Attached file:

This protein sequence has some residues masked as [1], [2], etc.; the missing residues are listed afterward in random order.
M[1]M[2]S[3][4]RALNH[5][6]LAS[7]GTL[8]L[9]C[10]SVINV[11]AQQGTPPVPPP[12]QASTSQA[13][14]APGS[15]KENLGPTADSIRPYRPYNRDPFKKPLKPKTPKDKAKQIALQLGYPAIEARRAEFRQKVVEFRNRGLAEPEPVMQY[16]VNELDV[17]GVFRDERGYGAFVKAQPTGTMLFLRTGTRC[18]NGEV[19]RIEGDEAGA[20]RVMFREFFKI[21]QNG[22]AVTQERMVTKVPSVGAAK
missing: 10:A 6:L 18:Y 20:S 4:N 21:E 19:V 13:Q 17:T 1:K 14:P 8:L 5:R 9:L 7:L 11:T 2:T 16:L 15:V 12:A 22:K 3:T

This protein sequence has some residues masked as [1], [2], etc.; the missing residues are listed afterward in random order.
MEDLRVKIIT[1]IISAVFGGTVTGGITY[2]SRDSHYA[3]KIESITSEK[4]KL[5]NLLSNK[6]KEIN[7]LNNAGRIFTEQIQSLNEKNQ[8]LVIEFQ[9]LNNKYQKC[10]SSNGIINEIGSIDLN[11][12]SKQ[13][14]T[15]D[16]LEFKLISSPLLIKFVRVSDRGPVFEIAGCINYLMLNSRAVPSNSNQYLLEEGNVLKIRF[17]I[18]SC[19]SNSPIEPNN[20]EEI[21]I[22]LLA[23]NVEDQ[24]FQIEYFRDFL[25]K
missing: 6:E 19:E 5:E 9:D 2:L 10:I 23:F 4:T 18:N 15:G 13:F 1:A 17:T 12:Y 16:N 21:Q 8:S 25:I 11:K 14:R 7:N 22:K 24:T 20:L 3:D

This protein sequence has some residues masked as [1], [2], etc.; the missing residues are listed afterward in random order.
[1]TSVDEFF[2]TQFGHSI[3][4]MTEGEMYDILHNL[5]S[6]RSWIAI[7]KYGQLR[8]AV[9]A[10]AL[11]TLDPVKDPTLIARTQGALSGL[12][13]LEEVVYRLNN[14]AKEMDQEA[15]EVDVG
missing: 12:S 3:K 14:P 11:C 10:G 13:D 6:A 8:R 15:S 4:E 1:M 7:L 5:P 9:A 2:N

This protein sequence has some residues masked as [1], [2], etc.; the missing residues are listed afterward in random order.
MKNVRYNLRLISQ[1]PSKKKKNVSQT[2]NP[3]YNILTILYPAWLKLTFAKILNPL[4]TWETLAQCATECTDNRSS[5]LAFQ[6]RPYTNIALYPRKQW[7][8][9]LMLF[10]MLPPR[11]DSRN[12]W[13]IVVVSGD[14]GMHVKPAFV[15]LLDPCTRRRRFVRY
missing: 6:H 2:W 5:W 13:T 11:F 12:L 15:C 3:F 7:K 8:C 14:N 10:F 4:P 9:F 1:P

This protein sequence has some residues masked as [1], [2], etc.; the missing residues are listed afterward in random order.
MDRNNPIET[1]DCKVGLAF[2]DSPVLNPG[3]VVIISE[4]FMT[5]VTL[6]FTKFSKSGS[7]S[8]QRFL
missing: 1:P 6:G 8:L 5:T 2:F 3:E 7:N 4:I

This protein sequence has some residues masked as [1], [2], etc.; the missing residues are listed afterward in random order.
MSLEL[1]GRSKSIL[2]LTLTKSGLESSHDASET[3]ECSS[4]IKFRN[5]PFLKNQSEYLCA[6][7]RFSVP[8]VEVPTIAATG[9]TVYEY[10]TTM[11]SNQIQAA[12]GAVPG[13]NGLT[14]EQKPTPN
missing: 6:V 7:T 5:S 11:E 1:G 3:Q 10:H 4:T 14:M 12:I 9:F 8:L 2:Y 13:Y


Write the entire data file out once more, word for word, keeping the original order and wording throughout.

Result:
This protein sequence has some residues masked as [1], [2], etc.; the missing residues are listed afterward in random order.
M[1]M[2]S[3][4]RALNH[5][6]LAS[7]GTL[8]L[9]C[10]SVINV[11]AQQGTPPVPPP[12]QASTSQA[13][14]APGS[15]KENLGPTADSIRPYRPYNRDPFKKPLKPKTPKDKAKQIALQLGYPAIEARRAEFRQKVVEFRNRGLAEPEPVMQY[16]VNELDV[17]GVFRDERGYGAFVKAQPTGTMLFLRTGTRC[18]NGEV[19]RIEGDEAGA[20]RVMFREFFKI[21]QNG[22]AVTQERMVTKVPSVGAAK
missing: 10:A 6:L 18:Y 20:S 4:N 21:E 19:V 13:Q 17:T 1:K 14:P 8:L 5:R 9:L 7:L 11:T 2:T 16:L 15:V 12:A 22:K 3:T

This protein sequence has some residues masked as [1], [2], etc.; the missing residues are listed afterward in random order.
MEDLRVKIIT[1]IISAVFGGTVTGGITY[2]SRDSHYA[3]KIESITSEK[4]KL[5]NLLSNK[6]KEIN[7]LNNAGRIFTEQIQSLNEKNQ[8]LVIEFQ[9]LNNKYQKC[10]SSNGIINEIGSIDLN[11][12]SKQ[13][14]T[15]D[16]LEFKLISSPLLIKFVRVSDRGPVFEIAGCINYLMLNSRAVPSNSNQYLLEEGNVLKIRF[17]I[18]SC[19]SNSPIEPNN[20]EEI[21]I[22]LLA[23]NVEDQ[24]FQIEYFRDFL[25]K
missing: 6:E 19:E 5:E 9:D 2:L 10:I 23:F 4:T 18:N 15:G 13:F 1:A 17:T 12:Y 16:N 21:Q 8:S 25:I 11:K 14:R 7:N 22:K 24:T 20:L 3:D

This protein sequence has some residues masked as [1], [2], etc.; the missing residues are listed afterward in random order.
[1]TSVDEFF[2]TQFGHSI[3][4]MTEGEMYDILHNL[5]S[6]RSWIAI[7]KYGQLR[8]AV[9]A[10]AL[11]TLDPVKDPTLIARTQGALSGL[12][13]LEEVVYRLNN[14]AKEMDQEA[15]EVDVG
missing: 12:S 3:K 14:P 11:C 10:G 13:D 6:A 8:R 15:S 4:E 1:M 7:L 5:P 9:A 2:N

This protein sequence has some residues masked as [1], [2], etc.; the missing residues are listed afterward in random order.
MKNVRYNLRLISQ[1]PSKKKKNVSQT[2]NP[3]YNILTILYPAWLKLTFAKILNPL[4]TWETLAQCATECTDNRSS[5]LAFQ[6]RPYTNIALYPRKQW[7][8][9]LMLF[10]MLPPR[11]DSRN[12]W[13]IVVVSGD[14]GMHVKPAFV[15]LLDPCTRRRRFVRY
missing: 6:H 2:W 5:W 13:T 11:F 12:L 15:C 3:F 7:K 8:C 14:N 10:F 4:P 9:F 1:P

This protein sequence has some residues masked as [1], [2], etc.; the missing residues are listed afterward in random order.
MDRNNPIET[1]DCKVGLAF[2]DSPVLNPG[3]VVIISE[4]FMT[5]VTL[6]FTKFSKSGS[7]S[8]QRFL
missing: 1:P 6:G 8:L 5:T 2:F 3:E 7:N 4:I

This protein sequence has some residues masked as [1], [2], etc.; the missing residues are listed afterward in random order.
MSLEL[1]GRSKSIL[2]LTLTKSGLESSHDASET[3]ECSS[4]IKFRN[5]PFLKNQSEYLCA[6][7]RFSVP[8]VEVPTIAATG[9]TVYEY[10]TTM[11]SNQIQAA[12]GAVPG[13]NGLT[14]EQKPTPN
missing: 6:V 7:T 5:S 11:E 1:G 3:Q 10:H 4:T 14:M 12:I 9:F 8:L 2:Y 13:Y